The waiting game

accawebmaster —  15 March 2012 — Leave a comment

By John Davies, head of technical, ACCA

The content of last night’s Lords debate shouldn’t really come as a surprise to anyone who’s been following the audit debate in the UK closely: the Lords’ Economic Affairs Committee members stuck to their positions and the minister stuck to the Government’s position. The Lords might be concerned that the Government haven’t fully supported their criticisms of the UK’s audit market, but really the Government has steered a very reasonable course.

The Government may have been more cautious than the lords on the dialogue between auditors and regulators, and they have disagreed with the lords over International Financial Reporting Standards (IFRS), but it can hardly be accused of sitting on the fence or not taking the issue seriously when it has referred the audit market to the Office of Fair Trading, which has consequently passed the matter to the Competition Commission.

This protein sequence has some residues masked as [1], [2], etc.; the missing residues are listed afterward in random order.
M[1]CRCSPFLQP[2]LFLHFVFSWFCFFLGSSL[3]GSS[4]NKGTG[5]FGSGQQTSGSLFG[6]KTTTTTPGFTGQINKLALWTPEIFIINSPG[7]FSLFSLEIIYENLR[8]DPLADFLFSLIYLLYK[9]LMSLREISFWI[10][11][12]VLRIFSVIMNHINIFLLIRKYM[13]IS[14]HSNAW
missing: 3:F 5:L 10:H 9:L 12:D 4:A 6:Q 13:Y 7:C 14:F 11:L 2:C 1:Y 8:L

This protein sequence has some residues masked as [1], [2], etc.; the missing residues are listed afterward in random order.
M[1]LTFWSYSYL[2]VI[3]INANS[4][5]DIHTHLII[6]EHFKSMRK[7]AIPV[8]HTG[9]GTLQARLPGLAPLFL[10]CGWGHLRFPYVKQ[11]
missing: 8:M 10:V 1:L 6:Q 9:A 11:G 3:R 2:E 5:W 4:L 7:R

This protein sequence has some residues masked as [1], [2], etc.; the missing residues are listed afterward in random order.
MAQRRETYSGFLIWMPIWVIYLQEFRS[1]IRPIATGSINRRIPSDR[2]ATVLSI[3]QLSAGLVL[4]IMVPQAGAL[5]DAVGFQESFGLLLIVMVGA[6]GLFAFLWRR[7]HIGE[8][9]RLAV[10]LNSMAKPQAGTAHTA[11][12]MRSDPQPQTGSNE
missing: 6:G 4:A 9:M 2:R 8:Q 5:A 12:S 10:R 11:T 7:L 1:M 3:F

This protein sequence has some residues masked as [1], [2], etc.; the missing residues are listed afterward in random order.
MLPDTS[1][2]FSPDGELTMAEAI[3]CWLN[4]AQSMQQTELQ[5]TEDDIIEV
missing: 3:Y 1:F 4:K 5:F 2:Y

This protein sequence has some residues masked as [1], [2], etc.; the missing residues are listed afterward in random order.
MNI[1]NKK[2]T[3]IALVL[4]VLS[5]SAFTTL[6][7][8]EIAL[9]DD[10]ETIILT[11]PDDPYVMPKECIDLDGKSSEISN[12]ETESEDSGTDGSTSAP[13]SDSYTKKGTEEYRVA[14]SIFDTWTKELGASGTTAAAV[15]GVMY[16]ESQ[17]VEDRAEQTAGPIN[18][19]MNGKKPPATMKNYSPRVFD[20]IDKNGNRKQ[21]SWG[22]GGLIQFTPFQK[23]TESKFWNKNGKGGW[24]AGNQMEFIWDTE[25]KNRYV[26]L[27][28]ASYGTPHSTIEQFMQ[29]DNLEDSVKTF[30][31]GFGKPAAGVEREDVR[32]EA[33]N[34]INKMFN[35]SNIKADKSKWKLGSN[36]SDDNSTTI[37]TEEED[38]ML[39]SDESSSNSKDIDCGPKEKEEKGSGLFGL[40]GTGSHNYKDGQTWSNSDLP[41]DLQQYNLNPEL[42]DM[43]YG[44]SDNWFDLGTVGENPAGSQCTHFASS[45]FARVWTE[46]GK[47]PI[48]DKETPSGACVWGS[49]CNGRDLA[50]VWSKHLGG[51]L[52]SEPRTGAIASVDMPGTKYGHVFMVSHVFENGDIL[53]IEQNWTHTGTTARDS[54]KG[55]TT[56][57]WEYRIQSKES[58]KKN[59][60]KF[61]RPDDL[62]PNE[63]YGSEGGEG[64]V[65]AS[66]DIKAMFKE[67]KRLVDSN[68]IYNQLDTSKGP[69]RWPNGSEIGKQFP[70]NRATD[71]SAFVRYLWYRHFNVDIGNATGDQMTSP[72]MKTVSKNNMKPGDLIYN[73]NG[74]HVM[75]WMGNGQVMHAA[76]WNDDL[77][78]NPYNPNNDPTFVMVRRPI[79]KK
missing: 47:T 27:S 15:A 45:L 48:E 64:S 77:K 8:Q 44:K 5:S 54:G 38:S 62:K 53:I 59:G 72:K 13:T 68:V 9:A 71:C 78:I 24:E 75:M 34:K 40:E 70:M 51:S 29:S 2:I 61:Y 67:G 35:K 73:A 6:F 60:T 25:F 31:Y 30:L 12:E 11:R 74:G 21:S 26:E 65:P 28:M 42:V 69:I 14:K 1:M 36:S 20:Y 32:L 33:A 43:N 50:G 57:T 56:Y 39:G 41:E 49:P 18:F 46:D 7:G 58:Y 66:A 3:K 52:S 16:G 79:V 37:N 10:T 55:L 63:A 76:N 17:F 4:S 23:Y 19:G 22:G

We agree with the government that IFRS did not encourage or result in a loss of prudence in accounting before the financial crisis, and we support the government’s position that there shouldn’t be a ban on the provision of non-audit services to clients by their auditors. We don’t agree with the government or lords’ position that there should be a further reduction in the audit requirement for small businesses. We would urge the Government to reserve the right to legislate to achieve greater auditor-regulator dialogue, something the department of Business, Innovation, and Skills wasn’t keen on in their original response to the lords’ report.

The problem here though, and the problem for the audit debate in the UK, is that action all depends on what happens in Brussels. The proposals from Brussels are far from finalised and the Government has wisely decided that waiting for a final decision from Brussels before making its own move is the best course of action.

ACCA has been fully engaged with the audit debate at both UK and EU level and will continue to make the case that audit is key to both re-establishing trust and market confidence and to contributing to investor protection because it provides easily accessible, cost-effective and trustworthy information about the financial statements of companies.

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